Business requires some working knowledge of the language. The words for rugs from different areas are local and unreconisable to our ears; asking for a Tibetan rug will not necessarily produce the desired result.
But a request for a ‘pedrum’ brings an immediate reaction though still not necessarily an intelligible or intelligent one. After all, I am in Tibet. But I don’t want to buy Tibetan rugs – it has been some years since I actually sought them out. Where’s that early ‘animal rug’? Or at least an interesting fragment of an animal rug? Or at this stage of the game, how about just an interesting fragment, period?

Slim pickings this time around. First of all, one of the countless festivals is happening, a water ceremony where everyone goes down to the river to bathe, or at least to watch the young women bathe. Tibetans are not particularly shy people and personal modesty is not a consideration on the part of these rather exotic and, at times, beautiful women.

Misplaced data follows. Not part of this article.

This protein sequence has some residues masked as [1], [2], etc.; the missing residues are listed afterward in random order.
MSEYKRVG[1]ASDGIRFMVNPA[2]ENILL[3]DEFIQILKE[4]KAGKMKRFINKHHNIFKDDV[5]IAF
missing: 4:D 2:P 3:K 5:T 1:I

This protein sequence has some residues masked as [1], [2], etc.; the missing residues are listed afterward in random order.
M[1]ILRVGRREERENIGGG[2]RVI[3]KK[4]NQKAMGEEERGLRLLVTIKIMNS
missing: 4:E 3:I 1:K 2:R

Why is it that in most of these Eastern countries, the men are so crass, coarse, and crude, while the young women are absolute goddesses? Some of the time, that is, especially just after bathing, which is not a common occurrence in typically cold and arid Tibet. Many Tibetans prefer to pattern themselves after their Scythian forerunners, their exposed skins covered with a black paste which gives protection from the unfiltered rays of the sun. The men are turning into ‘Chinese’, smoking excessively, with repulsive affectations picked up from Chinese television dramas.